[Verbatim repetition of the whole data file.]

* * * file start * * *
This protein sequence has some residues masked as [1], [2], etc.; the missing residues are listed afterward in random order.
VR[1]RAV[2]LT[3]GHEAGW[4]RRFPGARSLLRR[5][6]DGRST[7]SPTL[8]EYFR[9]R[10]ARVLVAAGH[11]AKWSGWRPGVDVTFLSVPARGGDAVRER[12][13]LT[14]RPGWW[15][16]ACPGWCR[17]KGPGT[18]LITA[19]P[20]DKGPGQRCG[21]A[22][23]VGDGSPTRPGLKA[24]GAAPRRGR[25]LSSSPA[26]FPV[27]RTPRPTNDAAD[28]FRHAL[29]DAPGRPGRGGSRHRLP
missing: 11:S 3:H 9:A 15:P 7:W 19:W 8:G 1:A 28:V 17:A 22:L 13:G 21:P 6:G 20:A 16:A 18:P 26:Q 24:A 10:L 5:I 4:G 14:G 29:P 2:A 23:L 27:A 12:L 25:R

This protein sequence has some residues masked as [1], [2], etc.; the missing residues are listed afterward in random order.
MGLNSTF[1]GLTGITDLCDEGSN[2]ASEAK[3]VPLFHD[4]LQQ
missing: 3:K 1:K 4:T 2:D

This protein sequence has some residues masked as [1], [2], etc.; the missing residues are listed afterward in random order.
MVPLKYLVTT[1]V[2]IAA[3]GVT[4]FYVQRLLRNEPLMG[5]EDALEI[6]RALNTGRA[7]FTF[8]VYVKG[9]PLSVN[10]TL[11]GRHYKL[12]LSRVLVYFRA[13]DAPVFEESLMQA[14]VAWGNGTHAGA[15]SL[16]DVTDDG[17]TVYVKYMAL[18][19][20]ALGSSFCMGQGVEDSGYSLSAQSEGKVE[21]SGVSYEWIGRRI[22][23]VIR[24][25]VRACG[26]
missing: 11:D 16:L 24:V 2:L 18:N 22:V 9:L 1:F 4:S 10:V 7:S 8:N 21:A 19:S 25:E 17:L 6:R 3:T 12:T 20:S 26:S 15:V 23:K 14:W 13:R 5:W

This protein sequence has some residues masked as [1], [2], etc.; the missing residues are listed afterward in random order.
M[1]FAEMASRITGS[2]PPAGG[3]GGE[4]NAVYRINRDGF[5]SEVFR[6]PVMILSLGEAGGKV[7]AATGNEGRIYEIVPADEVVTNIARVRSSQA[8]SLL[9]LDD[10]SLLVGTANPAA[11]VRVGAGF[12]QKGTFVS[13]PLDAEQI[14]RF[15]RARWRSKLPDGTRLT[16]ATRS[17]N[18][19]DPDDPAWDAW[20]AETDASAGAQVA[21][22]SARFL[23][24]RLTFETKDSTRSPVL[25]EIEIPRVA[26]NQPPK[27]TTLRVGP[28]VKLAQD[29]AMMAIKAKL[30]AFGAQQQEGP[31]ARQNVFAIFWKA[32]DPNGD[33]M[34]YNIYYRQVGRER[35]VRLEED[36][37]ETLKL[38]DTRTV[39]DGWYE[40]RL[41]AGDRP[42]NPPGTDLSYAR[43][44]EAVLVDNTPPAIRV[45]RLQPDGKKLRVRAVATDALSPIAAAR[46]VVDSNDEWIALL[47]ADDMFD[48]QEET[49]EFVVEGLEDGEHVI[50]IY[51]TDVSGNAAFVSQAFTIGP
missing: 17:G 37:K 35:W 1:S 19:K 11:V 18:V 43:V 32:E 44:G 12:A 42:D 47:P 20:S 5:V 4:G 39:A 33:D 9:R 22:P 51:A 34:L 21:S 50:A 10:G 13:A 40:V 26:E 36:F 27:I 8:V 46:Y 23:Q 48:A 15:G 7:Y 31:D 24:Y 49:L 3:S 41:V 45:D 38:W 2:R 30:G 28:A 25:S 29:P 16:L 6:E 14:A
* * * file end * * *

This protein sequence has some residues masked as [1], [2], etc.; the missing residues are listed afterward in random order.
VR[1]RAV[2]LT[3]GHEAGW[4]RRFPGARSLLRR[5][6]DGRST[7]SPTL[8]EYFR[9]R[10]ARVLVAAGH[11]AKWSGWRPGVDVTFLSVPARGGDAVRER[12][13]LT[14]RPGWW[15][16]ACPGWCR[17]KGPGT[18]LITA[19]P[20]DKGPGQRCG[21]A[22][23]VGDGSPTRPGLKA[24]GAAPRRGR[25]LSSSPA[26]FPV[27]RTPRPTNDAAD[28]FRHAL[29]DAPGRPGRGGSRHRLP
missing: 11:S 3:H 9:A 15:P 7:W 19:W 8:G 1:A 28:V 17:A 22:L 13:G 21:P 6:G 20:A 16:A 18:P 26:Q 24:A 10:L 5:I 4:G 14:G 29:P 2:A 23:L 27:A 12:L 25:R

This protein sequence has some residues masked as [1], [2], etc.; the missing residues are listed afterward in random order.
MGLNSTF[1]GLTGITDLCDEGSN[2]ASEAK[3]VPLFHD[4]LQQ
missing: 3:K 1:K 4:T 2:D

This protein sequence has some residues masked as [1], [2], etc.; the missing residues are listed afterward in random order.
MVPLKYLVTT[1]V[2]IAA[3]GVT[4]FYVQRLLRNEPLMG[5]EDALEI[6]RALNTGRA[7]FTF[8]VYVKG[9]PLSVN[10]TL[11]GRHYKL[12]LSRVLVYFRA[13]DAPVFEESLMQA[14]VAWGNGTHAGA[15]SL[16]DVTDDG[17]TVYVKYMAL[18][19][20]ALGSSFCMGQGVEDSGYSLSAQSEGKVE[21]SGVSYEWIGRRI[22][23]VIR[24][25]VRACG[26]
missing: 11:D 16:L 24:V 2:L 18:N 22:V 9:L 1:F 4:S 10:V 7:S 8:N 21:A 19:S 25:E 17:L 6:R 3:T 12:T 20:S 26:S 15:V 23:K 14:W 13:R 5:W

This protein sequence has some residues masked as [1], [2], etc.; the missing residues are listed afterward in random order.
M[1]FAEMASRITGS[2]PPAGG[3]GGE[4]NAVYRINRDGF[5]SEVFR[6]PVMILSLGEAGGKV[7]AATGNEGRIYEIVPADEVVTNIARVRSSQA[8]SLL[9]LDD[10]SLLVGTANPAA[11]VRVGAGF[12]QKGTFVS[13]PLDAEQI[14]RF[15]RARWRSKLPDGTRLT[16]ATRS[17]N[18][19]DPDDPAWDAW[20]AETDASAGAQVA[21][22]SARFL[23][24]RLTFETKDSTRSPVL[25]EIEIPRVA[26]NQPPK[27]TTLRVGP[28]VKLAQD[29]AMMAIKAKL[30]AFGAQQQEGP[31]ARQNVFAIFWKA[32]DPNGD[33]M[34]YNIYYRQVGRER[35]VRLEED[36][37]ETLKL[38]DTRTV[39]DGWYE[40]RL[41]AGDRP[42]NPPGTDLSYAR[43][44]EAVLVDNTPPAIRV[45]RLQPDGKKLRVRAVATDALSPIAAAR[46]VVDSNDEWIALL[47]ADDMFD[48]QEET[49]EFVVEGLEDGEHVI[50]IY[51]TDVSGNAAFVSQAFTIGP
missing: 17:G 37:K 35:W 1:S 19:K 11:V 18:V 43:V 32:E 44:G 12:A 42:D 47:P 20:S 5:V 4:G 39:A 33:D 9:R 22:P 51:A 34:L 21:S 50:A 10:G 13:A 40:V 26:E 36:F 27:I 8:V 46:Y 23:Q 48:A 15:G 7:Y 31:D 24:Y 49:L 3:S 41:V 45:D 38:W 2:R 30:G 28:A 25:S 29:P 16:L 6:E 14:A